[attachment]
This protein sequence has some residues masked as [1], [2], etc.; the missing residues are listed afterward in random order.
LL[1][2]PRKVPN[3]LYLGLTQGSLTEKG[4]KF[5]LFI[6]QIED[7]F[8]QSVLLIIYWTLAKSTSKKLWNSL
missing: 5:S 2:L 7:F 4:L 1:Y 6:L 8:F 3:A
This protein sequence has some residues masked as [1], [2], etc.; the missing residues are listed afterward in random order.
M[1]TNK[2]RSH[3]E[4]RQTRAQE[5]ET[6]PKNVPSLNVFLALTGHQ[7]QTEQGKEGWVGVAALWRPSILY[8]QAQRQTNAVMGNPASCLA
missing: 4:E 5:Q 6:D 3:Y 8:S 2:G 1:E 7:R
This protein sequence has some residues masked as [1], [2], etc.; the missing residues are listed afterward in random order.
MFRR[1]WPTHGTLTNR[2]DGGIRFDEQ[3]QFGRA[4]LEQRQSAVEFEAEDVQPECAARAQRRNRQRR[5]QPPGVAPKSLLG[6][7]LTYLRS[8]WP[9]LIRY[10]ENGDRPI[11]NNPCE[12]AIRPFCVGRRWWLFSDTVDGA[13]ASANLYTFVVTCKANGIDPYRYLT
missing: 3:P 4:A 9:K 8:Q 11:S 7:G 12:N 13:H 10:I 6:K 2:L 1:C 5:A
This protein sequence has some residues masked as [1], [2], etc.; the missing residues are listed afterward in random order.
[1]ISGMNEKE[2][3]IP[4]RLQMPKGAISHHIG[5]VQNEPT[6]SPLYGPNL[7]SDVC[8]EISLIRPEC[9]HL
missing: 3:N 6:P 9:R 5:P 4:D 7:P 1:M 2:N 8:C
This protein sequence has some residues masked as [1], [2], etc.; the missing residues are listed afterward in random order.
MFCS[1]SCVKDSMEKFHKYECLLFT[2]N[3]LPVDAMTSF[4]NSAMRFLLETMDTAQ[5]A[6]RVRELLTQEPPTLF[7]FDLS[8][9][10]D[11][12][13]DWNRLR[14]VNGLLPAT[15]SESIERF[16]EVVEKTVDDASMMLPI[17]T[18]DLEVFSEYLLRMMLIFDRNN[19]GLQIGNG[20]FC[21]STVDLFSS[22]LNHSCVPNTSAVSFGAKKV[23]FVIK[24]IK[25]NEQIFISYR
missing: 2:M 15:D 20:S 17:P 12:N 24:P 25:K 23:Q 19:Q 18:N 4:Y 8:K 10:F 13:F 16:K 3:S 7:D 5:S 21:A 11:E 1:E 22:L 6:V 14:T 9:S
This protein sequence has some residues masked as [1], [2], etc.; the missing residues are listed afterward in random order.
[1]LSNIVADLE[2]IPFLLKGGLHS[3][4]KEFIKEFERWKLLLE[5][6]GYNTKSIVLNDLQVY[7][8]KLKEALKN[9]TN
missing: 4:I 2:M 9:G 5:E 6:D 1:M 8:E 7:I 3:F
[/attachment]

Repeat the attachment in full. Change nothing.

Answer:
This protein sequence has some residues masked as [1], [2], etc.; the missing residues are listed afterward in random order.
LL[1][2]PRKVPN[3]LYLGLTQGSLTEKG[4]KF[5]LFI[6]QIED[7]F[8]QSVLLIIYWTLAKSTSKKLWNSL
missing: 5:S 2:L 7:F 4:L 1:Y 6:L 8:F 3:A
This protein sequence has some residues masked as [1], [2], etc.; the missing residues are listed afterward in random order.
M[1]TNK[2]RSH[3]E[4]RQTRAQE[5]ET[6]PKNVPSLNVFLALTGHQ[7]QTEQGKEGWVGVAALWRPSILY[8]QAQRQTNAVMGNPASCLA
missing: 4:E 5:Q 6:D 3:Y 8:S 2:G 1:E 7:R
This protein sequence has some residues masked as [1], [2], etc.; the missing residues are listed afterward in random order.
MFRR[1]WPTHGTLTNR[2]DGGIRFDEQ[3]QFGRA[4]LEQRQSAVEFEAEDVQPECAARAQRRNRQRR[5]QPPGVAPKSLLG[6][7]LTYLRS[8]WP[9]LIRY[10]ENGDRPI[11]NNPCE[12]AIRPFCVGRRWWLFSDTVDGA[13]ASANLYTFVVTCKANGIDPYRYLT
missing: 3:P 4:A 9:K 8:Q 11:S 7:G 12:N 13:H 10:I 6:K 2:L 1:C 5:A
This protein sequence has some residues masked as [1], [2], etc.; the missing residues are listed afterward in random order.
[1]ISGMNEKE[2][3]IP[4]RLQMPKGAISHHIG[5]VQNEPT[6]SPLYGPNL[7]SDVC[8]EISLIRPEC[9]HL
missing: 3:N 6:P 9:R 5:P 4:D 7:P 1:M 2:N 8:C
This protein sequence has some residues masked as [1], [2], etc.; the missing residues are listed afterward in random order.
MFCS[1]SCVKDSMEKFHKYECLLFT[2]N[3]LPVDAMTSF[4]NSAMRFLLETMDTAQ[5]A[6]RVRELLTQEPPTLF[7]FDLS[8][9][10]D[11][12][13]DWNRLR[14]VNGLLPAT[15]SESIERF[16]EVVEKTVDDASMMLPI[17]T[18]DLEVFSEYLLRMMLIFDRNN[19]GLQIGNG[20]FC[21]STVDLFSS[22]LNHSCVPNTSAVSFGAKKV[23]FVIK[24]IK[25]NEQIFISYR
missing: 2:M 15:D 20:S 17:P 12:N 24:P 25:K 23:Q 19:Q 18:N 4:Y 8:K 10:F 13:F 16:K 3:S 7:D 5:S 21:A 11:E 1:E 22:L 6:V 14:T 9:S
This protein sequence has some residues masked as [1], [2], etc.; the missing residues are listed afterward in random order.
[1]LSNIVADLE[2]IPFLLKGGLHS[3][4]KEFIKEFERWKLLLE[5][6]GYNTKSIVLNDLQVY[7][8]KLKEALKN[9]TN
missing: 4:I 2:M 9:G 5:E 6:D 1:M 8:E 7:I 3:F